Infrastructure investors have rarely faced such a breadth of challenges as they do today. Sabre rattling across regions is fueling protectionism while dampening economic activity according the IMF. Infra investors are not new to these political upheavals, in some ways, many are borne from them.
Investors in infrastructure expect steady cash flows. Yet, political, regulatory and various economic risks over the 20-30 year lifecycles can quickly dampen cash flow projections and even cost investors money. This article focuses on a new quantitative methodology that can help infrastructure stakeholders anticipate, manage and hedge against these risks.
According to the Economic Policy Uncertainty Index, global risks are rising to almost an all-time high. In such an environment, infra investments are perhaps the “canary-in-the-coalmine”. Germany is flirting with a recession, while the US and UK – as opposed to emerging market players – further fuel the growing “wall of worry”. Investor appetite often wanes for long-term investments until more clarity around the future visibility appears.
Beyond the headlines, how real are these concerns? How do rising geopolitical uncertainties affect infrastructure investment appetite on the ground in historically-sound locations?
This uncertainty has emerged from the most unlikely places. Even in Norway, the Government has rescinded on infrastructure agreements. “Government predictability is very important, but if you cannot get it even in Norway, there is a problem,” said one investor in a news report this summer.
Another example of how political and regulatory volatility can quickly translate into huge losses was exemplified in the case of Spanish airport operator Aena, which went public with all of the country's airports. The Spanish government moved to reduce the tariffs airports could charge, despite contracts fixing them for 10 years.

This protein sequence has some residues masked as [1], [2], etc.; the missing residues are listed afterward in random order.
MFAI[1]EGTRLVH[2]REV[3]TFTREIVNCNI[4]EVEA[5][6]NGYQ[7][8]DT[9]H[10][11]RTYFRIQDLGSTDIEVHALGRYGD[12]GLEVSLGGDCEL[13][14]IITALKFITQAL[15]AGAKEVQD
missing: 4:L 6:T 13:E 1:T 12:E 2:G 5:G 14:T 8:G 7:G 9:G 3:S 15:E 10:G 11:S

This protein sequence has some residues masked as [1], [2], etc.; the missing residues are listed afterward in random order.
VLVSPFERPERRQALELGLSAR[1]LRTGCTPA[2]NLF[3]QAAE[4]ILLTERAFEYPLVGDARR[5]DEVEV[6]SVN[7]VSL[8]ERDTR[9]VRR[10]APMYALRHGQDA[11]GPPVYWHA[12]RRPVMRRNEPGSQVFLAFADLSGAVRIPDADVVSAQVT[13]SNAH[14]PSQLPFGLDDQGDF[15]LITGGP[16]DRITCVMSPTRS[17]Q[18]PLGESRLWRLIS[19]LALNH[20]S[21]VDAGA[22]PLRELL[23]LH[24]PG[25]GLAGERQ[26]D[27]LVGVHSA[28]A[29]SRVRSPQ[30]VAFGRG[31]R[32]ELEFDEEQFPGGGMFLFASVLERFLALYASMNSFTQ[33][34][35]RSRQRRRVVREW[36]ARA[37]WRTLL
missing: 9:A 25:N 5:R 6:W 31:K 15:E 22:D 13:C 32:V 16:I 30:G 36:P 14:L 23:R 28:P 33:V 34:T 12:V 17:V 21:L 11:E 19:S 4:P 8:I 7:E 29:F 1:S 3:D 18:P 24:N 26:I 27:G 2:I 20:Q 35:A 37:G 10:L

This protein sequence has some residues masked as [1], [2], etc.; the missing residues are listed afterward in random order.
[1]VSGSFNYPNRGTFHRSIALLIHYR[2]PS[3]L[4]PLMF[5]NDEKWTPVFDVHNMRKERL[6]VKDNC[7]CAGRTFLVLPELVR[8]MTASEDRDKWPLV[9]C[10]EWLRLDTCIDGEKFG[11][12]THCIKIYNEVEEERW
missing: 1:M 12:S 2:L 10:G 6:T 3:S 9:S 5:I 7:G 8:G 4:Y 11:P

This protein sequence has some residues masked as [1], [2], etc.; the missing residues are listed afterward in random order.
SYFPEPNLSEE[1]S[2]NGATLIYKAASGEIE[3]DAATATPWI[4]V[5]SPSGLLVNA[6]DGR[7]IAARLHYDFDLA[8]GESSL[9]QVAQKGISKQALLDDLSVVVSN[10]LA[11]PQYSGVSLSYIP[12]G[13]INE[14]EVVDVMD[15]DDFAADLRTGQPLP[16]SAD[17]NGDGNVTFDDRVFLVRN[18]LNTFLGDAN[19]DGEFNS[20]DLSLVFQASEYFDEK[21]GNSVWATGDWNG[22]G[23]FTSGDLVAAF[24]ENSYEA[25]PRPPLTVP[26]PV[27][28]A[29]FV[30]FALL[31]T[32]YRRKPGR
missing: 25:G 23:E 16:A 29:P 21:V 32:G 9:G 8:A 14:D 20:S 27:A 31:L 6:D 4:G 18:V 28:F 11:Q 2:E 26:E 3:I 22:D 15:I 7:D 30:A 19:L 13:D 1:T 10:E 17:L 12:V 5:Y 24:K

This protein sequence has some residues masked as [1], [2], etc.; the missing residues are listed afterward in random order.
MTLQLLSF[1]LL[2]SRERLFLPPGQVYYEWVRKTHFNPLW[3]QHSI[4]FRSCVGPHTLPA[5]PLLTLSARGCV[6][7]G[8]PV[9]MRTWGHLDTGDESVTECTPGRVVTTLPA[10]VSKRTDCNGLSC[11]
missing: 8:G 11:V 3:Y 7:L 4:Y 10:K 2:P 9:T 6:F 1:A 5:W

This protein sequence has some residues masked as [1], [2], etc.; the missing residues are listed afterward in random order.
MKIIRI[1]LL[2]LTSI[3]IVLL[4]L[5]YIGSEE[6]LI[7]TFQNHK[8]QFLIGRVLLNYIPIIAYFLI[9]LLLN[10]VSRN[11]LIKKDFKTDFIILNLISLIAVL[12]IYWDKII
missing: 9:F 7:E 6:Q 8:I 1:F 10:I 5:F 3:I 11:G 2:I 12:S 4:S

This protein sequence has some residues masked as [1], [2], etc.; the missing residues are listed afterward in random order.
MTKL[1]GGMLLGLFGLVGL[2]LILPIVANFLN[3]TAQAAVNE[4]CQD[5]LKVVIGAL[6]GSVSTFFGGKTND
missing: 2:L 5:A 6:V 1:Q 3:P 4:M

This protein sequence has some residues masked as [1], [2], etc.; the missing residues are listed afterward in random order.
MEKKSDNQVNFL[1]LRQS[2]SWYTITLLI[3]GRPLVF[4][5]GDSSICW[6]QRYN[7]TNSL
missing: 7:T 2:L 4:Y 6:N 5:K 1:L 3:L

The Children's Investment Fund (TCI), a large UK investor in Aena, alleges that the tariff reduction reduces Aena’s value by $1bn. The surprise action “creates legal uncertainty not only for investors in Aena, but in all Spanish regulated entities” according to TCI, adding “damage confidence in Spanish capital markets by raising questions over whether the rule of law will be upheld”.
Political risks are rising everywhere
What is the real political risk exposure for infrastructure projects? Whether you have a project in development, production or near the end of its lifecycle – rising political risk affects the infrastructure asset class substantially.
If you follow the data, the evidence is clear. Empirical record demonstrates that political, economic and lifecycle risks are routinely underestimated, until they surface in moments of sobering volatility. Risks that emerge beyond the scope of the original development, say years three-through-30, are often back-benched to the more pressing development, construction and financing risks here and now.